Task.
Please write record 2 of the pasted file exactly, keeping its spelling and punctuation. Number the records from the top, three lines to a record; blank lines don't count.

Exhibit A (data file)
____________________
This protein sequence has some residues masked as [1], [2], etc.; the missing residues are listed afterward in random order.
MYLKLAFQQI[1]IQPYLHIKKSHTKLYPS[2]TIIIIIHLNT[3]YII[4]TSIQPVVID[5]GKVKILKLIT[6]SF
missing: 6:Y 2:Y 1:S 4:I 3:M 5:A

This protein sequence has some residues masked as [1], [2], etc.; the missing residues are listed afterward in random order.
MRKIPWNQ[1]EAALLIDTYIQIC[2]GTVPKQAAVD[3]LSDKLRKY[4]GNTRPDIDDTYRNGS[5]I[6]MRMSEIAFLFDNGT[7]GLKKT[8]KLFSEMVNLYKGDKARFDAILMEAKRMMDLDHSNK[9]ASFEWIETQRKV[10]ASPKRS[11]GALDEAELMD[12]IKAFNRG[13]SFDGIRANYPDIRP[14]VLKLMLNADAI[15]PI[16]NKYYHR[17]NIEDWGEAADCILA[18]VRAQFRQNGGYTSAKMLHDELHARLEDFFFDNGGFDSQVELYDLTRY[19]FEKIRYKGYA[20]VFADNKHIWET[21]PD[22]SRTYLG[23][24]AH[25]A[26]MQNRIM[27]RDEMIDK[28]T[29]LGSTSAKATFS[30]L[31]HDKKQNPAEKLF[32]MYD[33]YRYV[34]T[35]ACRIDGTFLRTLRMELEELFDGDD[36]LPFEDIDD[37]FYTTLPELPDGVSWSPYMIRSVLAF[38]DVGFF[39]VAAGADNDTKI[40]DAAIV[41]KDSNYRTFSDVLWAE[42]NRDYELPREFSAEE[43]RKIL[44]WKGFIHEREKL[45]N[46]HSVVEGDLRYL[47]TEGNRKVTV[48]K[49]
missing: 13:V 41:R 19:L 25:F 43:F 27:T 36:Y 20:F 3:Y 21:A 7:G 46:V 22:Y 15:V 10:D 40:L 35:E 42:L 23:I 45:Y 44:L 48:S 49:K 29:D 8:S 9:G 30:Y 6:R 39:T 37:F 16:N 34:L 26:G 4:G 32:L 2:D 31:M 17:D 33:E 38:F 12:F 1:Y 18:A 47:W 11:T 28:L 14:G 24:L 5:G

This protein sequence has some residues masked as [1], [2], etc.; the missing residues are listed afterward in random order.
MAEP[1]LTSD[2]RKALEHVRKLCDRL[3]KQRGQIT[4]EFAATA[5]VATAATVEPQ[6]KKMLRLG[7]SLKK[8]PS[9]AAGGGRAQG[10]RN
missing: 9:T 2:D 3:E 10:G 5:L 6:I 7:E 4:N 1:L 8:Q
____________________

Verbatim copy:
This protein sequence has some residues masked as [1], [2], etc.; the missing residues are listed afterward in random order.
MRKIPWNQ[1]EAALLIDTYIQIC[2]GTVPKQAAVD[3]LSDKLRKY[4]GNTRPDIDDTYRNGS[5]I[6]MRMSEIAFLFDNGT[7]GLKKT[8]KLFSEMVNLYKGDKARFDAILMEAKRMMDLDHSNK[9]ASFEWIETQRKV[10]ASPKRS[11]GALDEAELMD[12]IKAFNRG[13]SFDGIRANYPDIRP[14]VLKLMLNADAI[15]PI[16]NKYYHR[17]NIEDWGEAADCILA[18]VRAQFRQNGGYTSAKMLHDELHARLEDFFFDNGGFDSQVELYDLTRY[19]FEKIRYKGYA[20]VFADNKHIWET[21]PD[22]SRTYLG[23][24]AH[25]A[26]MQNRIM[27]RDEMIDK[28]T[29]LGSTSAKATFS[30]L[31]HDKKQNPAEKLF[32]MYD[33]YRYV[34]T[35]ACRIDGTFLRTLRMELEELFDGDD[36]LPFEDIDD[37]FYTTLPELPDGVSWSPYMIRSVLAF[38]DVGFF[39]VAAGADNDTKI[40]DAAIV[41]KDSNYRTFSDVLWAE[42]NRDYELPREFSAEE[43]RKIL[44]WKGFIHEREKL[45]N[46]HSVVEGDLRYL[47]TEGNRKVTV[48]K[49]
missing: 13:V 41:R 19:L 25:F 43:F 27:T 36:Y 20:F 3:Y 21:A 7:G 46:V 22:Y 15:V 10:D 40:L 35:E 42:L 23:I 45:Y 44:L 48:S 49:K 29:D 8:S 9:G 30:Y 6:R 39:T 37:F 16:N 34:L 26:G 4:G 32:L 2:D 31:M 17:D 33:E 38:F 12:F 1:Y 18:A 47:W 11:T 28:L 14:G 24:L 5:G